Giving Tree Farms
Anderson Valley, CA
Now that we’ve survived 2021 — even if barely — we have a new mantra at Giving Tree Farms: squeeze the sh*it out of those lemons.
Thriving always has to be an option, so we’re making do with what we’ve got. Our lemonade may not be as sweet, but it’s still able to quench our thirst.
Last year was one of the most challenging we’ve faced as a company. After two years of being told by our local jurisdiction that a site-specific California Environmental Quality Act review was not necessary to obtain an annual license from the Department of Cannabis Control, our county reversed its course. Less than a year before our provisional expired, we received news that the insanely expensive environmental document was required.
On top of the hefty CEQA price tag, we had California’s market to contend with. So oversaturated with bulk, wholesale flowers from licensed cultivators, it became impossible for licensees like us to find a buyer. Even long-term partners of ours were lost to large companies, those able to offer prices that our small operation could never compete with.
Toward the end of the year, growers in the Emerald Triangle were lucky to break even on their per-pound price, with most of us ending up in the red. Many of the offers we received did not even cover the cost to produce and pay the taxes. Thankfully we are gritty and resilient.
Yet here we are, in a new year. We made it through the chaos.
Mendocino County and Elevate Impact launched a much-needed grant program. New small-but-mighty buyers showed themselves. Never missing a beat, our mainstay buyers were there when we needed them.
The cannabis business is really a people business — and 2021 brought us even closer to those we depend on.
We’re constantly leaning more into our cooperative, Hive Mendocino. Badass consultants at Mainspring made the CEQA project bearable. MCA and Origins Council have our backs on the policy side. Those in our marketing team (Amorette Quintanilla, Heather Seely and Baked Brands) remind us that telling our story helps others — like those that we leaned on when times got tough in 2021.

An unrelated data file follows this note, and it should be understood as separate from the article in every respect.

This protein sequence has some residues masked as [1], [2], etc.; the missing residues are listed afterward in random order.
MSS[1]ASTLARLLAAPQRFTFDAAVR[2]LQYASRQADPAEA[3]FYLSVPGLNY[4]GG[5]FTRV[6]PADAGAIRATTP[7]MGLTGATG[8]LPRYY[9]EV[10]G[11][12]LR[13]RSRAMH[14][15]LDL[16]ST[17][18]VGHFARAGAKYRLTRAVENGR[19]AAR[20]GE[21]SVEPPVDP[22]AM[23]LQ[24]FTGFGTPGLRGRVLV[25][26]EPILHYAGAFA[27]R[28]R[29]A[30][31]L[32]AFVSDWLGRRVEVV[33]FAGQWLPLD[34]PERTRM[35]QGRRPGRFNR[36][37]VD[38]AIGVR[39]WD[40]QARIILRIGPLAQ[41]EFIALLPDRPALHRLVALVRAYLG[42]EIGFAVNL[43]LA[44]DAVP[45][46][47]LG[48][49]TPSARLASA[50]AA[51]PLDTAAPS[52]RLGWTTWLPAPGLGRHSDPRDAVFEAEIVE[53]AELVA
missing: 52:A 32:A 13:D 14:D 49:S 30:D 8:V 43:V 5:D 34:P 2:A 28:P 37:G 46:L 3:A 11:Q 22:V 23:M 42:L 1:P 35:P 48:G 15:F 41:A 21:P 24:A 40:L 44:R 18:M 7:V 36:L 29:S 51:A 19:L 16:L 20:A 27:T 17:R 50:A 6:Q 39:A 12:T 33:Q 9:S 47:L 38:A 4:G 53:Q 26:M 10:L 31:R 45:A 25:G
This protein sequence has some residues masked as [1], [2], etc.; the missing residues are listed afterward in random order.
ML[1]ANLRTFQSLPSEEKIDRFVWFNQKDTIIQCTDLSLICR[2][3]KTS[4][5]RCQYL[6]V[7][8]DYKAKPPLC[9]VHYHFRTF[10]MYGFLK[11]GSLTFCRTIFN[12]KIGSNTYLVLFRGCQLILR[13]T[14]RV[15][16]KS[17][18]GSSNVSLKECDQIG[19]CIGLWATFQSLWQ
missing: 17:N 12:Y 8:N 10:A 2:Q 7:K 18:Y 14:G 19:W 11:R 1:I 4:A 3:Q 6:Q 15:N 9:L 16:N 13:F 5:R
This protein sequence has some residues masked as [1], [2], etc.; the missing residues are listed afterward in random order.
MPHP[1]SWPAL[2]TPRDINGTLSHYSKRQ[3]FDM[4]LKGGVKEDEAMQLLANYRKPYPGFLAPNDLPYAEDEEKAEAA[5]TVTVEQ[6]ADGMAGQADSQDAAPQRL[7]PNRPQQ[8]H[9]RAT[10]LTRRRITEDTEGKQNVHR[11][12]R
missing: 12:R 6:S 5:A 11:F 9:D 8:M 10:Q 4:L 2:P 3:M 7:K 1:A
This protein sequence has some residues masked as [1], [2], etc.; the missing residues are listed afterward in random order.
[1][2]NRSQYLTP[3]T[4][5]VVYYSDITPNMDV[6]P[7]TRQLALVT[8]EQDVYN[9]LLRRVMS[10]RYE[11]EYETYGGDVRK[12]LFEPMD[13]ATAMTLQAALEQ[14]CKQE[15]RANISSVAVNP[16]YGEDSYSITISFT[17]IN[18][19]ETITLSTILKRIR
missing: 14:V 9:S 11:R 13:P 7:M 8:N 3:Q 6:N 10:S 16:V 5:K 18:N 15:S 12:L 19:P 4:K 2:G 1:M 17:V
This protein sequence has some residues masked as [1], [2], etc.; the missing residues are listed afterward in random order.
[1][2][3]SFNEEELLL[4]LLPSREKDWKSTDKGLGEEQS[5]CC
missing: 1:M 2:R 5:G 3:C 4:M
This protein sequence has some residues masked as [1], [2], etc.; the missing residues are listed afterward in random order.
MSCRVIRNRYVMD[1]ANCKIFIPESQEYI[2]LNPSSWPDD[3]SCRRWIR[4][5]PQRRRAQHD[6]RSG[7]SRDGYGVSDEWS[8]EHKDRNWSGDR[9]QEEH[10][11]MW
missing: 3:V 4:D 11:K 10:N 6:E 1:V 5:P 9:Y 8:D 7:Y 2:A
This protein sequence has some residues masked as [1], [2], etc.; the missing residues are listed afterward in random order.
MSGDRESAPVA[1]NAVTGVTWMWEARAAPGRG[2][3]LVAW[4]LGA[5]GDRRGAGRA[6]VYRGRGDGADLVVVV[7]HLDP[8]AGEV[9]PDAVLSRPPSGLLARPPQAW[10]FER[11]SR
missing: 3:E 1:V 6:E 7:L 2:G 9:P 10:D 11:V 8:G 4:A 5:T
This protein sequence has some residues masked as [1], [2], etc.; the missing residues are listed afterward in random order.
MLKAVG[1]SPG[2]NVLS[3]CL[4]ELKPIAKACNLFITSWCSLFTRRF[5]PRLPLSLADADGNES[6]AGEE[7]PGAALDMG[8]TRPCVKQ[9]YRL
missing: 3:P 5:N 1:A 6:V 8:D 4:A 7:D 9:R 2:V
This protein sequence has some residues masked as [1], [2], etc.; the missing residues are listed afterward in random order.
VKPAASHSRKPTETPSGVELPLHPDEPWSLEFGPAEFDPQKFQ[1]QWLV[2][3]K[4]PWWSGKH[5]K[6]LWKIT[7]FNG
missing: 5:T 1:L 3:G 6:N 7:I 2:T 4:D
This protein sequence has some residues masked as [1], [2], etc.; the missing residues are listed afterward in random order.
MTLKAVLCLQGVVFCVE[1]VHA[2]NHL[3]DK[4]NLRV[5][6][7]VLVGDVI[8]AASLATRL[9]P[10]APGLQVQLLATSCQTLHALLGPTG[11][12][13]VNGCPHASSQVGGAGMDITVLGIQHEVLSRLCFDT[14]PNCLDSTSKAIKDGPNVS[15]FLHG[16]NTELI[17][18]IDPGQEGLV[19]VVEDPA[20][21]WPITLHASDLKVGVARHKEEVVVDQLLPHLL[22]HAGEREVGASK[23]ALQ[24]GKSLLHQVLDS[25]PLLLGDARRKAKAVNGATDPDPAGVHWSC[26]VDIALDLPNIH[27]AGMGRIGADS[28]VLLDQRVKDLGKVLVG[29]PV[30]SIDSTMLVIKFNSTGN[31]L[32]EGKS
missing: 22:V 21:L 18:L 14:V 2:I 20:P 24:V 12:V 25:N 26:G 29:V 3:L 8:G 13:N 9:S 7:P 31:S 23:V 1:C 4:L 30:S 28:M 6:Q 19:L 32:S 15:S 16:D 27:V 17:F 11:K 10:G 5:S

My lesson from this rather large lemony year? Challenges and losses are built into the journey of any business. Oftentimes, an initial response or first instinct may be stress or fear-based, but with a strong work ethic and people to trust, everything will work out. With the right partners and consultants, fate will move in your favor. Giving Tree Farms is a testament to this.
So here we are, living the dream another year.
Courtney Bailey is the co-founder of Giving Tree Farms and a founding member of Hive Mendocino Cooperative, operating 12,500 square feet of greenhouses on a 200-acre ranch in the Anderson Valley. Her focus is on combining sustainable, organic and integrated mixed-light farming practices while protecting the legacy sungrown operator. She also serves on the board of the Mendocino Cannabis Alliance, Hive Mendocino Cooperative and the Anderson Valley Food Bank.